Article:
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It's National Business Etiquette Week!

Let's celebrate with these tips from The Protocol School of Washington for successful virtual meetings:

1. Be Professional. Remember that virtual meetings and video conferences – hosted on platforms like Zoom, Skype, Cisco Webex, GoToMeeting, or Microsoft Teams – are still official meetings. So be sure to dress professionally and be well groomed, just as you would for an in-person meeting at the office.

2. Location. Select a quiet place in your home or office. If you have children, try to sit in a separate room with the door closed and have another family member or caregiver watch over them. Tidy up any visible clutter or personal items. Make sure you have a plain or professional background, such as a bookcase, behind you. If it’s difficult to find an area of your home with an appropriate background, you can use a virtual background. Select a professional one instead of one that looks like you’re spending the day at the beach (as much as we want to join you).

3. Internet Connectivity. When available, connecting to the Internet using an ethernet cable – instead of using Wi-Fi – provides a stronger connection and will minimize issues with buffering.

4. Get Ready. If you're the host, log in first and test all equipment at least 15 minutes before the meeting begins. Once settled, make time to welcome everyone as they enter the virtual meeting, and confirm that all your attendees are present. The host should provide a short introduction that reminds attendees to mute all devices, ensure video cameras are on, and provide any specific guidance to achieve the meeting's objectives.

As a participant, you are expected to be on time. Be sure to allow a few extra minutes for the login process. A key to a successful online meeting is understanding the technology. Before the meeting begins, test the software you plan to use with a colleague or family member.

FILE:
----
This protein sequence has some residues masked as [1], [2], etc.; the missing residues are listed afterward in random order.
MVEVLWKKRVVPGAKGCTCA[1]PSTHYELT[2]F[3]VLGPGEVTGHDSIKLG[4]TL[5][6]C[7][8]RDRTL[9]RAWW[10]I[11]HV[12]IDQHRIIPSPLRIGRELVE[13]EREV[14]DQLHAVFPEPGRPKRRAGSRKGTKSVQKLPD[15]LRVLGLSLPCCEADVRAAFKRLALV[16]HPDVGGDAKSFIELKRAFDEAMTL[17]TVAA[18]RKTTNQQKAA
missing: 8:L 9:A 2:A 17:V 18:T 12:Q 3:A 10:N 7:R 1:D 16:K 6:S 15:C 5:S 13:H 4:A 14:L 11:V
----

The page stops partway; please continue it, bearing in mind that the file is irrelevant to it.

5. Introductions. If the participants don’t know each other, the host should introduce the guests. Ask your attendees to confirm that their names are displayed and spelled correctly. Most videoconferencing software allows you to make changes or corrections to your name.

6. Using the “mute” and "video” functions. Most video software has two important features. The first is the mute button, which should be turned off for all attendees until they speak. This reduces background noise and talking over each other. The second is the video “on” button. For a more engaging virtual meeting, having the video on helps you see and interact with the guests more easily.

7. Questions. Direct your guests ahead of time to raise their hand “virtually” if they have a question or want to make a statement. Depending on what software you use, there may be an option to type questions in a chat bar or for attendees to use a hand-shaped icon to raise their hand on screen. The idea is to avoid talking over each other and maintain “one voice at a time.”

8. Guest Management. The host or organizer should make sure each participant gets the chance to speak, and not let one participant dominate the meeting.

9. Interruptions. If you must leave the meeting quickly, turn off your device’s audio and video functions, but do not disconnect from the videoconference. This will avoid distracting the other participants. You can also send a message in the chat box stating you will return shortly. If you are unable to return to the meeting, you should inform the organizer or host as soon as possible.

10. Privacy. To preserve your own privacy, do not take your device with you when you step away from the virtual meeting or videoconference. When you return, do so discretely by turning your screen back on. Leave yourself muted until it is your turn to speak.

By following these 10 tips, you will show respect to the meeting’s host and guests, and demonstrate a professional, polished image during every online interaction.



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